Holloway: Farms, Football and Family
Take the Piccadilly Line to Holloway Road Tube station, and just 3.8 miles north of Charing Cross you’ll find the bustling, multicultural inner-city district of Holloway.
A long time ago, Holloway formed the main cattle driving route from the North into Smithfield, but where cows once trudged through the town, you’re now more likely to be greeted by a sea of red football fans as Arsenal supporters make their way to and from the club’s home at the Emirates Stadium.
The once-rural area saw its biggest redevelopment when London was expanded in the 1900s. Holloway hasn’t looked back since.
There are many sites of historical interest in the neighbourhood, from the grand foyer of the Grade II listed Odeon Cinema at the junction of Tufnell Park Road and Holloway Road to the Nag’s Head where Holloway Road and Seven Sisters Road meet. The latter is a former pub that still retains its architectural beauty despite its conversion into various shops over the years.
The area suffered badly from bombings during the Second World War, but many beautiful Victorian houses survived. Nowadays, the larger Victorian terraces are complemented by new-build apartments, student housing and the Tron-like Orion building, part of the London Metropolitan University campus.
With the gentrification of nearby Islington, luxurious development projects with piazzas and communal gardens are beginning to pop up in Holloway. Alongside them are cosy on-trend coffee shops, vintage stores and craft beer pubs.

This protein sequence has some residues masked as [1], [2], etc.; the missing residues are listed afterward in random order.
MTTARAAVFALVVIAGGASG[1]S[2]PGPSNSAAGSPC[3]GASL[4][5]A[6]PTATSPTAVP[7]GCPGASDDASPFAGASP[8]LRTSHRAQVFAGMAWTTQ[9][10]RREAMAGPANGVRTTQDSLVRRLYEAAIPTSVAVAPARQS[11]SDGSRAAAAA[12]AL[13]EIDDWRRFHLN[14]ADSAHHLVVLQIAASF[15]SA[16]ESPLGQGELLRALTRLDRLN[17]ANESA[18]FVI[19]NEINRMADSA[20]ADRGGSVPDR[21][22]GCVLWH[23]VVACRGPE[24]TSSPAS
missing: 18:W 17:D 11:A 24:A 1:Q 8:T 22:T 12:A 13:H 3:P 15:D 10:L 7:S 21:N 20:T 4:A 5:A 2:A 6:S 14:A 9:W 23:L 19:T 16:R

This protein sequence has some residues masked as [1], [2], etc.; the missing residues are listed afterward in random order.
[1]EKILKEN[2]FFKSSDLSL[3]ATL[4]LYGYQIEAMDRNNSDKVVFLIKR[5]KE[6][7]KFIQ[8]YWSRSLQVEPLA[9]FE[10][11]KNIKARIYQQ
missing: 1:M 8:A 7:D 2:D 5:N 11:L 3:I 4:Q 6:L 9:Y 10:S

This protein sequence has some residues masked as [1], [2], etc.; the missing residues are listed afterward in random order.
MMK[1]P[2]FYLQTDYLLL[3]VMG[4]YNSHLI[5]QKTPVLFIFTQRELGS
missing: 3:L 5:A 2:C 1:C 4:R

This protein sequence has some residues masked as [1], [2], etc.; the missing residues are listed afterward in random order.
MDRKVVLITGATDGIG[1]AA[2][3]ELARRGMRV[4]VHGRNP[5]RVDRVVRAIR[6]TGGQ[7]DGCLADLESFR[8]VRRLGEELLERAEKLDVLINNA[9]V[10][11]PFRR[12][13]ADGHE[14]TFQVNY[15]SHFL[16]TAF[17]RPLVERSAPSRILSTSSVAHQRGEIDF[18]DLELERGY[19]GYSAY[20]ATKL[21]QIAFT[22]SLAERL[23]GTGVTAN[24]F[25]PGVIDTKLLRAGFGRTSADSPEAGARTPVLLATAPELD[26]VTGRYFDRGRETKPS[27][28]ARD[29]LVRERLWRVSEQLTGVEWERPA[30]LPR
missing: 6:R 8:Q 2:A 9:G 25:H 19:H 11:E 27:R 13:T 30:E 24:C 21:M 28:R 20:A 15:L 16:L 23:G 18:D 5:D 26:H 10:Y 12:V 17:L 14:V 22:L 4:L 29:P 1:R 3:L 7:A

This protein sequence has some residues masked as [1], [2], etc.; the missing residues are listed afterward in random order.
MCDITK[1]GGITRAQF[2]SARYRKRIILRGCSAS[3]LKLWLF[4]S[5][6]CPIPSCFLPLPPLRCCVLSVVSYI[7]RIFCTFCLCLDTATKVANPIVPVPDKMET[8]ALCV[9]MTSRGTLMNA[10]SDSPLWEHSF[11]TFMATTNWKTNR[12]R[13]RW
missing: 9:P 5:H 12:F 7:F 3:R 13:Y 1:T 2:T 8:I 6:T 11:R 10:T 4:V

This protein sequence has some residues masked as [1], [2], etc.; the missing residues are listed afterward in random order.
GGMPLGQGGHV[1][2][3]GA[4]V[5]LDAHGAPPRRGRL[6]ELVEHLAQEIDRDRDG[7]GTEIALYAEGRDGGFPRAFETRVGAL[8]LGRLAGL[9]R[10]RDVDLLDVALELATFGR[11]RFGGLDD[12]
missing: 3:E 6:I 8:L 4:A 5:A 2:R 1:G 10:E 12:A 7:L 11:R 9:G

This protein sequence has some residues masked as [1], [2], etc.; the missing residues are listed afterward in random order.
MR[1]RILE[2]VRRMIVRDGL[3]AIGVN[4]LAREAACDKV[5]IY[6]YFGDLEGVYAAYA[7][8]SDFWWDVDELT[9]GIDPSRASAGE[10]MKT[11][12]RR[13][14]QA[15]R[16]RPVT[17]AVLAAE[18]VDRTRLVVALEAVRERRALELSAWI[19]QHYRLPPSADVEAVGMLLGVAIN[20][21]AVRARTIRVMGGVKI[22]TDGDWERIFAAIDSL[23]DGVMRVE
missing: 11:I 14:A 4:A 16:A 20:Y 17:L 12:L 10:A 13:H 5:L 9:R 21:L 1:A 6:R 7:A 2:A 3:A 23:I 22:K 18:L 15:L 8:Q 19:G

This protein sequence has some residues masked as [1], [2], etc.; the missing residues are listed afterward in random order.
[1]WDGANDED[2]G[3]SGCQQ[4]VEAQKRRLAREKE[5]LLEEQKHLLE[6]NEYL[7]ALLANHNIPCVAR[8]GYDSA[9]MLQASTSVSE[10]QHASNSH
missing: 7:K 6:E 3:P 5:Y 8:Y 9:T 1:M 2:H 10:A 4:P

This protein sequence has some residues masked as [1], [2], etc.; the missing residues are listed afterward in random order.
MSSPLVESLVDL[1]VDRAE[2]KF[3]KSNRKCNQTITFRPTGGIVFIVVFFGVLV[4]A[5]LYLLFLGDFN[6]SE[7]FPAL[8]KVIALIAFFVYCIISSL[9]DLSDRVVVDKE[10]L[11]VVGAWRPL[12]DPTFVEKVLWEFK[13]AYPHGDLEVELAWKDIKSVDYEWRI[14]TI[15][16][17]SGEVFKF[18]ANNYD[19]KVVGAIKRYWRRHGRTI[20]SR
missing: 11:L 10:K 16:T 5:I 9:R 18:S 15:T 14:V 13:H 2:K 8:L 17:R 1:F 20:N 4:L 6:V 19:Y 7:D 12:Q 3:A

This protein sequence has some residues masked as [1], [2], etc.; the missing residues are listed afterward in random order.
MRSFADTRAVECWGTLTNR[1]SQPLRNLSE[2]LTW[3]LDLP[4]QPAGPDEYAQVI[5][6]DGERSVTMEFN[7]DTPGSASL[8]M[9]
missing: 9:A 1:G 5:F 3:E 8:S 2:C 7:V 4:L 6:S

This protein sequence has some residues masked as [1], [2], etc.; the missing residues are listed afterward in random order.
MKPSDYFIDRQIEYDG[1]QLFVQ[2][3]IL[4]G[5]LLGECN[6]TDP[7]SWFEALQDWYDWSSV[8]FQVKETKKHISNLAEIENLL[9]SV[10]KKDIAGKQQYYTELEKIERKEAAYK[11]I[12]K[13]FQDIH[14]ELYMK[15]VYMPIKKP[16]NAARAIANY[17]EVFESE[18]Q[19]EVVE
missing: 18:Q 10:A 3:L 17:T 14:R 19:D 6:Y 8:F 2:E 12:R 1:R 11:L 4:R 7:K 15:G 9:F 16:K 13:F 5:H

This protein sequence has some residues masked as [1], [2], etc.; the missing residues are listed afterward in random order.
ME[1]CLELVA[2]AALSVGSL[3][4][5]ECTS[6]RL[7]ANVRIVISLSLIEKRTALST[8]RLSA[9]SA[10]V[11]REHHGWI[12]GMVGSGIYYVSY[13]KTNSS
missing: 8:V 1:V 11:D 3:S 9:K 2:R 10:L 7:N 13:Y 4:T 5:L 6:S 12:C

In fact, when it comes to eating out, residents are spoilt for choice, with food from every corner of the world on offer: there are French bistros, a Michelin-rated Italian restaurant and even Colombian street food.
Holloway not only has a growing arty-hipster vibe, it clings proudly to its roots too. Its traditional indoor market covers the basics – the popular butchers, fishmongers, greengrocers and fabric-stall managers (all long-time residents here) – but is also rich in brightly coloured antiques and bric-a-brac stalls. Bargain hunters not sufficiently content with the market’s wares can rummage through Holloway’s bustling car boot sales every Sunday.
Holloway may not quite be as leafy as nearby Highbury Park, but it has its own quaint and eclectic vibe. Considered to be one of the more densely populated districts in London, yet it isn’t without its open space.
There are a few parks to choose from, one of the most exciting of which is Paradise Park. There you’ll get a true taste of the country in the city – there are goats, pigs and sheep at this award-winning city farm. Holloway even has its own nature reserve, Gillespie Park, nestled next to the Emirates Stadium.
Thanks to Ofsted reporting a number of local schools as ‘outstanding’, Holloway is fast becoming family-friendly too. IOf you’re thinking of making it your home, give our Kentish Town office a call today.